Sports Women's Sports

Springfield women’s lacrosse player Shelby Corsano scores the most goals in program history

Kris Rhim

At 5’7, senior Attacker Shelby Corsano stood about 12 yards from the net on Stagg field last Saturday as women’s lacrosse took on Coast Guard.

The All-American quickly cut through the middle and received a pass from Kayla Schroeher. Corsano turned towards the net and scored her first goal of the day.

The goal marked Corsano’s 160th goal of her career; the most ever in program history.

Corsano didn’t stop there.

She finished the game with five goals en route to a 17-6 dominating win over the Bears.

Corsano has been a superstar for the Pride since her sophomore season. She scored 56 goals, led the Pride to its third NEWMAC title in five years and helped the program earn a trip to the Sweet 16 of the national tournament.

In her junior year, she elevated her game to an even higher level and was recognized for it. She became the first IWLCA All-American in Division III in program history and earned NEWMAC Athlete of the Year.

With such a decorated career, it’s almost ridiculous to think that in high school Corsano was a star in a different sport—Volleyball.

Corsano was an all-state volleyball selection in high school.

“I actually liked volleyball a lot more than lacrosse,” she said.

Springfield women’s lacrosse coach Kristen Mullady knew how good Corsano was at volleyball and was unsure if she’d be doing both at Springfield College.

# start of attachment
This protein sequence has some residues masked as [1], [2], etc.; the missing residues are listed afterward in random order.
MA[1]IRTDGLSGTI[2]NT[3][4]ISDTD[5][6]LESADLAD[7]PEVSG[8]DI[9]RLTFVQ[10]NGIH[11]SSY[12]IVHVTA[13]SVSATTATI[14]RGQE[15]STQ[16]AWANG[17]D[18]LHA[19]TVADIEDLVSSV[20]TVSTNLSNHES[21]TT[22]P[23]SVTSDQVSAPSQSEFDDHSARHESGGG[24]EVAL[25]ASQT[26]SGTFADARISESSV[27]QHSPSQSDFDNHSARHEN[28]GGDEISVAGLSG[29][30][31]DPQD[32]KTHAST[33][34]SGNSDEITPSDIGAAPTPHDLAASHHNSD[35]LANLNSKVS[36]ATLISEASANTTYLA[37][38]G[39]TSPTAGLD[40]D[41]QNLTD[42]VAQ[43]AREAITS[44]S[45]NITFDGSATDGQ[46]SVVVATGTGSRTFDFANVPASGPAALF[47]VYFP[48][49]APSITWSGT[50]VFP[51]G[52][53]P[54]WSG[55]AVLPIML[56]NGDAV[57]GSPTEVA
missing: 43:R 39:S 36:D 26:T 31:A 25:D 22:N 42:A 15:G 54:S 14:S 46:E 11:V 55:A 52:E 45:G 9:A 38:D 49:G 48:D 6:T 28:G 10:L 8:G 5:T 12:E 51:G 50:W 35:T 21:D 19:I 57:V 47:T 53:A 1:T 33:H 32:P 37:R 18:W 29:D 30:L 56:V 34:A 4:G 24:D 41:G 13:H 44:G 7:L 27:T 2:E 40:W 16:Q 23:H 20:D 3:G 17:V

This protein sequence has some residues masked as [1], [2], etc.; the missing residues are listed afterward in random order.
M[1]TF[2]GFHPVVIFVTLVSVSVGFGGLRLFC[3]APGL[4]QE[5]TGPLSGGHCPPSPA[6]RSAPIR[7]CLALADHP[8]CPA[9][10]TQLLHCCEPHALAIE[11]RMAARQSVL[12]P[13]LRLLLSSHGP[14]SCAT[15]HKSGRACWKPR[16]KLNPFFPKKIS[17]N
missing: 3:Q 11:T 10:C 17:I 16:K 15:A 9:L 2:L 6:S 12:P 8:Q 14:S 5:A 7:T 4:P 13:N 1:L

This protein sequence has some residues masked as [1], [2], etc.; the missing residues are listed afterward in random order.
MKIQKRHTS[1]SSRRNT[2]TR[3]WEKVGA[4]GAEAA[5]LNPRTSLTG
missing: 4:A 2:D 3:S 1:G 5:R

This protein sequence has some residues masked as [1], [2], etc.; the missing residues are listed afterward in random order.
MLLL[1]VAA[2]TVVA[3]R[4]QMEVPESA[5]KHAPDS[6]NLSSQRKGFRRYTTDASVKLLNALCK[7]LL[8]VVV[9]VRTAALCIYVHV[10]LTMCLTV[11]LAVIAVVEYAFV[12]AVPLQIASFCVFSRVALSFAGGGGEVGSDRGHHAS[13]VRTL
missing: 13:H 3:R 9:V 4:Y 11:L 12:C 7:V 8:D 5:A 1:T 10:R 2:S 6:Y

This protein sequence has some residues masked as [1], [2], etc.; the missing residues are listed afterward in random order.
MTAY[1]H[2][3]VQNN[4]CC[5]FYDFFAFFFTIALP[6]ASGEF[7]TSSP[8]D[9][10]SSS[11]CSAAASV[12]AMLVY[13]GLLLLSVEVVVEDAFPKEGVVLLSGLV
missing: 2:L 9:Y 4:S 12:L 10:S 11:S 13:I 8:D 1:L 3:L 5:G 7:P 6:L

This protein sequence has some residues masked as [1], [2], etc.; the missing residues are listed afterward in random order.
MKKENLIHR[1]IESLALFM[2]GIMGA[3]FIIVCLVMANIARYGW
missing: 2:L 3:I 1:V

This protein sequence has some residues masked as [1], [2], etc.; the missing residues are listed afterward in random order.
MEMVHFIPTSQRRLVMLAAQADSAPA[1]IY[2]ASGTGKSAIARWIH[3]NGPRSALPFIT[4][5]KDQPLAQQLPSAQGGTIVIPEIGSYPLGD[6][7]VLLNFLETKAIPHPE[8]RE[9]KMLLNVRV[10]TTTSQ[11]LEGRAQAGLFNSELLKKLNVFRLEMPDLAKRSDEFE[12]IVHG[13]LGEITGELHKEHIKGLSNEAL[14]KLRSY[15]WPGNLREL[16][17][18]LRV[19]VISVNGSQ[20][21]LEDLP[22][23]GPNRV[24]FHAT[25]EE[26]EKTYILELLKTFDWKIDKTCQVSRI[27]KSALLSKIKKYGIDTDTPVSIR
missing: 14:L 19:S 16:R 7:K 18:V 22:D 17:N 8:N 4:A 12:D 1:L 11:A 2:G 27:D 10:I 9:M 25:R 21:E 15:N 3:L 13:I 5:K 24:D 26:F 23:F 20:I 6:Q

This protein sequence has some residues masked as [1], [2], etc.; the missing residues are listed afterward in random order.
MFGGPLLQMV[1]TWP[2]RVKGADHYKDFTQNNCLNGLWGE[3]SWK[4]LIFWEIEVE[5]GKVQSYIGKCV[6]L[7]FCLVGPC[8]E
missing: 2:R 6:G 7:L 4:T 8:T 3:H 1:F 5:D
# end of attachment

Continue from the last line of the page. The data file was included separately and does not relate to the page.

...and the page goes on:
“We knew she was going to play lacrosse no matter what, we were just unsure if she was gonna do volleyball and lacrosse,” said Mullady.

When Corsano first started practicing with the team, she showed flashes of being a good player, but never looked the part of a future superstar.

“She was really raw,” said Mullady. “Her skills were definitely not developed. She was just a very strong athlete and got so much better quickly. From coaching her you though you could see though she had a ton of potential.”

During her first year, Corsano struggled with transitioning into being a college athlete.

“In high school it was definitely more laid back. It was just fun to be a part of a team and represent your town,” said Corsano. “Once I got here it was definitely a culture shock, because you lift twice a week, and you condition twice a week. Sometimes you think, ‘Why am I doing this? I have a test tomorrow or a paper due the next day.’ But being a part of a special team and girls I look up too it makes it easier to go to practice when I don’t want to.”

Even with the tough adjustment to the collegiate level, Corsano always comes to practice ready to work.

“She’s a positive person. I don’t think I’ve ever seen her have negative body language,” said Mullady. “Her freshman year and sophomore year it took her awhile to build the confidence she has now, but she has 100 percent composure; so that helps her be the athlete she is now.”

The Pride dominated opponents during the regular season last year; going undefeated against NEWMAC opponents. This accomplishment earned the team the No. 1 seed and home field advantage throughout the tournament.

In the championship game, the women took on the Babson Beavers who they defeated earlier in the season. On this day, however, Babson came out on top. and the women watched as the Beavers celebrated the title on Stagg Field.

This season, Corsano is focused on avenging that loss and making a deep run in the NCAA tournament.

“Winning NEWMACs is definitely a big goal of ours. We want to come back and beat Babson, hopefully on their on field this year. And then, just make a run at the NCAA tournament.”

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